Hi, When I purchase item from Amazon, I very rely on the customer review. Therefore, I try to give honest, realistic review for next customer. My kids started playing viola and violin since 8,9 years old. While taking private lesson, the instructor recommended to use 'pinkest' which is first version of pinky support item. It is very cheap like $5-6 compare to this item.
So..I was very questioning why it is 3-4 times more expensive compare to pinkest and will it be worth for? The answer is YES!! It is very helpful to increase finger muscle and practice with the RIGHT posture (remember this is basic but everything. As long as they play with the right posture, they can play any songs).
If you have young, youth kids and looking for supportive item for the instrument, you need it.
Huge difference in my sons ability to hold the bow. He is a beginner, and with him being new to the violin holding the bow seemed awkward. With the bow buddy he was able to relax his hand which made all the difference in the world. Only complaint at first was we were unable to get the bow to fit in the violin case properly with the bow buddy attached to the bow. But with a little ingenuity we figured it out. I hooked one end of a rubber band to the bow holder inside the case, wrapped it around the bow, then hooked the other end back on the bow holder inside the case. This kept the bow inplace without having to remove the bow buddy. I would recommend the bow buddy for any violinist out there!!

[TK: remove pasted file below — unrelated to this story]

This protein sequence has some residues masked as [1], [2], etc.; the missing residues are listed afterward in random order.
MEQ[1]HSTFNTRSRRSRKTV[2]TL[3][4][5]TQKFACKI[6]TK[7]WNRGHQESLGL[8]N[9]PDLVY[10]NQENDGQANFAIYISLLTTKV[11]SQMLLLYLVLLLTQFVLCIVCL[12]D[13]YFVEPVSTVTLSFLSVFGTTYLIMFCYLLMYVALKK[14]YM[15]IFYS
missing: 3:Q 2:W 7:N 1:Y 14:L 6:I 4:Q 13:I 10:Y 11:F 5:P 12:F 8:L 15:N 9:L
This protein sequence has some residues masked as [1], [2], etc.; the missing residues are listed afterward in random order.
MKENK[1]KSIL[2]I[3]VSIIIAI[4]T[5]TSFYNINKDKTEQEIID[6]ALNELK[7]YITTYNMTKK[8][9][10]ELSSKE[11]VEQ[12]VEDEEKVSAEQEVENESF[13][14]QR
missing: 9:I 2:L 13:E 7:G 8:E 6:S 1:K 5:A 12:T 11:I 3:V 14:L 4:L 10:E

My 6 year old recently started playing violin after seeing a friend play...and it's a hard instrument for a young child to learn. These Bow Hold Buddies, which her teacher recommended to us, make holding the bow in the correct position so much easier. I've noticed her bowing movement has improved dramatically I think because her bow grip with this tool keeps the bow in the proper position. I highly recommend them for a young violin learner. The only reason I didn't give this five stars is because they were a little challenging to install as the instructions weren't totally clear - and they can slip out of position slightly when you tighten and loosen the bow. At my daughter's violin teacher's recommendation we now don't loosen her bow when storing it (it isn't real wood so apparently that's OK) so we didn't have to move it back into correct position each time we tightened the bow.
We purchased this for our 6 year old based on our Suzuki teacher's request. It works very well. The end piece gives the pinky a place to rest on the top of the bow, so she doesn't have a problem with the "flying away pinky." At the same time, the frog (no, it doesn't sit on the frog of the bow) provides a spacer between the 2 middle fingers and and index finger. In short, this thing forces you to hold your bow the right way. As others mentioned, the only downside is that it makes it impossible to fit the bow into most cases. We just made a thin bag for the bow and carry it separately to her lessons.